Bombing Syria, a short-sighted proposition bound to go off-course

by Rob Brune

The White House is touting a so-called humanitarian bombing campaign while pushing the line that Syria will not be the next Iraq. “Iraq and Syria are in no way analogous,” State Department spokeswoman Marie Harf told reporters.

Al Qa'Qaa bunker in Iraq
Al Qa’Qaa bunker in Iraq

How can we forget that within the first couple months of bombing and “boots on the ground” in Iraq, Baathist insurgents moved in to grab 380 tons of high explosives from the Al Qa’Qaa bunker? It wasn’t like we didn’t know the risk. The International Atomic Energy Agency (IAEA) warned that terrorists might “help themselves to the greatest explosives bonanza in history.”

If the U.S. bombs the holy hell out of Syria’s chemical weapons supply, who will be there to secure the remains of those chemical weapons? It’s a realistic expectation that they will fall into the hands of radical factions of the Free Syrian Army affiliated with Al Qaeda.

Bashar al-Assad is a bona fide madman. Rather than deter him, a bombing campaign will likely provoke him to use more chemical weapons. The whole discussion of a military intervention is short-sighted. Bombing Syria is a proposition that will go sideways faster than Obama and his supporters in Congress think.


The good news is that someone has thought through this scenario. The bad news is that to secure Syrian chemical weapons stockpiles–estimated at 1,000 tons–the U.S. would have to deploy 75,000 troops:

The potential of strategic US strikes in Syria has sparked fears Damascus’ chemical weapons could fall into the wrong hands if the government is toppled. A recent congressional report says 75,000 troops would be needed to safeguard the WMD caches.

The Congressional Research Center (CRS) report, issued just one day before the alleged August 21 chemical weapons attack in a Damascus suburb, was compiled with the aim of “responding to possible scenarios involving the use, change of hands, or loss of control of Syrian chemical weapons.”

That’s 150,000 “boots on the ground.”

The urgency to topple al-Assad: “He’s killing the best of us!”

Nagia Kurabi

AJ and Nagia Kurabi want to set you straight on the Syrian revolution: “Everything you hear in the media is wrong.”

In an interview on Washington, DC’s We Act Radio on April 10, the Kurabis advocated for Syrian revolutionaries, those who have defied the regime of President Bashar al-Assad since March 2011.

They denounced attempts to discredit the opposition and undermine their support. “They are not terrorists, insurgents, Hezbollah or Al-Qaeda,” they insisted. Instead, they described them as either civilians and organized activists or soldiers defected from the Syrian Armed Forces–and who now make up the Free Syrian Army (FSA).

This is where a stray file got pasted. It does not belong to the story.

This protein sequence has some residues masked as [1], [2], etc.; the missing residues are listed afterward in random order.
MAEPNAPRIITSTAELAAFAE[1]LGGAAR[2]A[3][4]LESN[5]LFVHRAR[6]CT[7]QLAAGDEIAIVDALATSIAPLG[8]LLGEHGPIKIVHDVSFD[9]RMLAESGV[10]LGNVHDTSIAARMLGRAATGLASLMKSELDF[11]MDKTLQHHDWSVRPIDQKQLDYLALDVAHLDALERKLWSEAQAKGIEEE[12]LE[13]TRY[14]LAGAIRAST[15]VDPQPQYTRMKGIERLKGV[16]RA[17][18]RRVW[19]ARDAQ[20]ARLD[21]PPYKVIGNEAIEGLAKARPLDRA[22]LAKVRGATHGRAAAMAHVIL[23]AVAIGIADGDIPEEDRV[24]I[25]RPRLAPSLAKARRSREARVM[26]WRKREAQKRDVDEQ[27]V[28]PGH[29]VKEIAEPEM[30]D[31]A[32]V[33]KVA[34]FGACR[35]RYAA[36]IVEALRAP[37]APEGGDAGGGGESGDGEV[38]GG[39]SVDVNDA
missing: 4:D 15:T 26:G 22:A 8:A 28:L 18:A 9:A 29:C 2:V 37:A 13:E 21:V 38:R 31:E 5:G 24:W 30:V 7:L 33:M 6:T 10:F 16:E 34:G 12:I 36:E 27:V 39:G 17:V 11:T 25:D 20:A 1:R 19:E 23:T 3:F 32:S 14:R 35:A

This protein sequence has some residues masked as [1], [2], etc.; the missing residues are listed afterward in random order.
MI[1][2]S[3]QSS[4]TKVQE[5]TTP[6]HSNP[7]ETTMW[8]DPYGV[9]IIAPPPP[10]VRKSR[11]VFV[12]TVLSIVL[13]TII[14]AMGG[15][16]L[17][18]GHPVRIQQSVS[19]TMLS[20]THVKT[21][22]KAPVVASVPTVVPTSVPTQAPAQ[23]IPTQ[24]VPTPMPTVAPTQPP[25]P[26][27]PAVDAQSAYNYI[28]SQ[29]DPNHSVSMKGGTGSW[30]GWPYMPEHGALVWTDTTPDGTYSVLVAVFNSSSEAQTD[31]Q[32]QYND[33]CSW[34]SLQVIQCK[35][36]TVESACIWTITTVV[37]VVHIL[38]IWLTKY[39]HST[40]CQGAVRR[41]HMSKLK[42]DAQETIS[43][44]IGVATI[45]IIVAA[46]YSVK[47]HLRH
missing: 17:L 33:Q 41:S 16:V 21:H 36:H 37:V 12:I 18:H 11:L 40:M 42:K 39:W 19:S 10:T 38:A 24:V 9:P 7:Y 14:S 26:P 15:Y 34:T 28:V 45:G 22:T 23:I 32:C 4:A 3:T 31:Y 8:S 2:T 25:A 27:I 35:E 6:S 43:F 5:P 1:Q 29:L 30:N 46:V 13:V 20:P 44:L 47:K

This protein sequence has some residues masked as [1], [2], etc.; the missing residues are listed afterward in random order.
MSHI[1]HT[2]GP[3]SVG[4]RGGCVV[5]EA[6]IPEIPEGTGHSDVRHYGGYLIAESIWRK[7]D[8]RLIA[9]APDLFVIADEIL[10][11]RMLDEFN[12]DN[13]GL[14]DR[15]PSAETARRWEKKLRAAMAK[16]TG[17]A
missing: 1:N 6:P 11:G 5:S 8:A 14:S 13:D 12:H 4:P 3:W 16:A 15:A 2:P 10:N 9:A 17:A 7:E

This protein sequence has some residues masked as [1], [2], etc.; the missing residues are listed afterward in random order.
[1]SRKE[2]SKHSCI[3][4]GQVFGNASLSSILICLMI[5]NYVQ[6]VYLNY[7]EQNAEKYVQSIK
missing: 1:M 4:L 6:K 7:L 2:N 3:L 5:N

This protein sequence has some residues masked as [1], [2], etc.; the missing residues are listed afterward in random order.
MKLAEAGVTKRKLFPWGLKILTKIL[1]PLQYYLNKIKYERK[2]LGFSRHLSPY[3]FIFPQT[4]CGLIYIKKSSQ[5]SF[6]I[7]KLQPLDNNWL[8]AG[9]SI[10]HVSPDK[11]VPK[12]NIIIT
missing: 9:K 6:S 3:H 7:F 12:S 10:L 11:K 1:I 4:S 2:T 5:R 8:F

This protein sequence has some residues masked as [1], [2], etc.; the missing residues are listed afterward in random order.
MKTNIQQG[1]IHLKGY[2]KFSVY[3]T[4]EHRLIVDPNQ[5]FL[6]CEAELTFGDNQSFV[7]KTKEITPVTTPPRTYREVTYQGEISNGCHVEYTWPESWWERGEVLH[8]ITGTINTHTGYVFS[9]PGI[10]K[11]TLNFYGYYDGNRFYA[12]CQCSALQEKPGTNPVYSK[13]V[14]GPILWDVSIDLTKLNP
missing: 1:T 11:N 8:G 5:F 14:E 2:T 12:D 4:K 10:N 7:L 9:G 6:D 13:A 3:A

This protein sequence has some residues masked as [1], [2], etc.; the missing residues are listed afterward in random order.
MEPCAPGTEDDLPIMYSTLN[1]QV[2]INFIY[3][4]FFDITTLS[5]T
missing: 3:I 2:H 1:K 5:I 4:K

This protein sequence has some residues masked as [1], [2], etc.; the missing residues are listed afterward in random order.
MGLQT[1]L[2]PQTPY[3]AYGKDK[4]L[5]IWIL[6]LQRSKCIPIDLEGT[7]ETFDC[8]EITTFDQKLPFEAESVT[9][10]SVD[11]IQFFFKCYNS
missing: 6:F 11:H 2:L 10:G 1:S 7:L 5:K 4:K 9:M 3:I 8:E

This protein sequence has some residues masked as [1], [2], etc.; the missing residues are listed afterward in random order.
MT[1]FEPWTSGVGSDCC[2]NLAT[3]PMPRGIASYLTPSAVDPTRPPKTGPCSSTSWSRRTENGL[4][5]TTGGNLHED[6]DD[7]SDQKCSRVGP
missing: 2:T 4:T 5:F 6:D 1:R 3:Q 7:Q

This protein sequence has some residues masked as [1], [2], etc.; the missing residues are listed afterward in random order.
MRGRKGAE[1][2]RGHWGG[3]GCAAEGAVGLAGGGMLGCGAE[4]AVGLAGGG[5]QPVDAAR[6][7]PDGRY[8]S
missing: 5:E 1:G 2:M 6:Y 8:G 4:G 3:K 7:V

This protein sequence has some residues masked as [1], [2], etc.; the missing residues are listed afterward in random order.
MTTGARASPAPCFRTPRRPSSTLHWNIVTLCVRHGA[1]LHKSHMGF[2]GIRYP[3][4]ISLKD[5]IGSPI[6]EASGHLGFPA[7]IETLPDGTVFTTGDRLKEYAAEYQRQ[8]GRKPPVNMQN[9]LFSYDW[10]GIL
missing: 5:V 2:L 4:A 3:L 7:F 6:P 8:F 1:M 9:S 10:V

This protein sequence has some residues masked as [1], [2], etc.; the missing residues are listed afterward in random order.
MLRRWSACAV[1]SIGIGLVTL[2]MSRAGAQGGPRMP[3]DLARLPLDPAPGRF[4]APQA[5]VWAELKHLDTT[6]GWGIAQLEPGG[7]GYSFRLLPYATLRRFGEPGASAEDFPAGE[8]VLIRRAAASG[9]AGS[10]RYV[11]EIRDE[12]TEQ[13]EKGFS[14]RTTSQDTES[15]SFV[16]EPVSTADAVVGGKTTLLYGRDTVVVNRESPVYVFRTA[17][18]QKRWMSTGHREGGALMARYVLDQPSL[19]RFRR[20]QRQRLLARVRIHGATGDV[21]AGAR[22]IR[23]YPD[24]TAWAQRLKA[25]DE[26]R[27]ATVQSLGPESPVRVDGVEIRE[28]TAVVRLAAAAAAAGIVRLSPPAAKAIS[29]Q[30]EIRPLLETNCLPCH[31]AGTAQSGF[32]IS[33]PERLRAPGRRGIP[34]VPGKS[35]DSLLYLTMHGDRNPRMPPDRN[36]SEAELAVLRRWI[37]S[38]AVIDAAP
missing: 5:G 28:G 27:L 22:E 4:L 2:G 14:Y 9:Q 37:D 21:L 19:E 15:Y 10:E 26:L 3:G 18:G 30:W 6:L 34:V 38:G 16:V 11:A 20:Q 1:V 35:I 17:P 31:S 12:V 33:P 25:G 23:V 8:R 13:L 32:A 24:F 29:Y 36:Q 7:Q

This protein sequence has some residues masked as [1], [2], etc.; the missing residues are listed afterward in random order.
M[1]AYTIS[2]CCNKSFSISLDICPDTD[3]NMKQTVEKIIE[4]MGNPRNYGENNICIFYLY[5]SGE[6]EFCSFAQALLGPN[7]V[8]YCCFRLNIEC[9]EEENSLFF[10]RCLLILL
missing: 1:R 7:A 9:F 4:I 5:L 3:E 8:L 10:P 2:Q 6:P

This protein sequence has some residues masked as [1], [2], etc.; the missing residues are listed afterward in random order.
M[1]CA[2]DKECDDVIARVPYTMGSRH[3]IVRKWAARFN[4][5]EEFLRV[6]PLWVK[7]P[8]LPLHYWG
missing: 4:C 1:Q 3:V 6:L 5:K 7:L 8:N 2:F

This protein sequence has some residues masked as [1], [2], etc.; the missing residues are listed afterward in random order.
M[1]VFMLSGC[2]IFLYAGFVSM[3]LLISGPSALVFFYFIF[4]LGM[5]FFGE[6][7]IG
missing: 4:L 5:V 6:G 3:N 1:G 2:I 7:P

“We are united. We are a mosaic. We are not only Sunnis, Shiites, Jews and Christians,” Nagia said.

Syrian Americans and immigrants to the US more than 25 years ago, the Kurabis form a complementary team of advocates for the Syrian opposition. Nagia is verbose and passionate as she describes the atrocities committed by the al-Assad regime. AJ in contrast offers nuanced analysis delivered in precise language with a mastery of detail.

They have been organizers of a rally scheduled for April 13 in front of the Saudi Embassy on behalf of Syrian women and children. They intend to deliver messages to the Prince of Saudi Arabia from the FSA asking for support–food, medicine and support for a buffer zone so that civilians can find safe haven.

The Saudis have said “it was ‘a good idea’ to arm the Syrian rebels and create a safe haven on the Turkish border,” while the US has encouraged them to pursue other diplomatic solutions. The Saudis have also unsuccessfully pressed Jordan to allow arms to pass through their borders to reach the FSA.

The Kurabis believe Syria will become a democratic country if al-Assad is deposed. “Syria is different” from other Mideast countries, they said, citing its “rich history” with cultural contributions by the Persians, Romans and Greeks. There will be long-term benefits if Syria becomes a democratic country, they say, and another advantage is that Iran will be isolated. “If the Syrian revolution wins, Iran is next,” Nagia said.

In addition to a safe haven, the opposition wants a no-fly zone and more support for the FSA and the Syrian National Council. They define support for the FSA not only in terms of food and medicine but arms as well: “If we arm the Syrian [opposition], it won’t take much to topple the regime.” And in any case, they assert that al-Assad’s grip on power will not last forever, but the question is, for how long he will maintain it.

Eleven to twelve thousand Syrians have been killed in the conflict so far, but the Kurabis believe this is a low estimate. Al-Assad escalated the killing in the last six months because, they say, he has felt more secure that Western nations will not act to stop him. “Our women are getting raped, our children are getting slaughtered, our men are getting imprisoned,” AJ said.

Nagia summed up the urgency she feels, saying, “He’s killing the best of us!”

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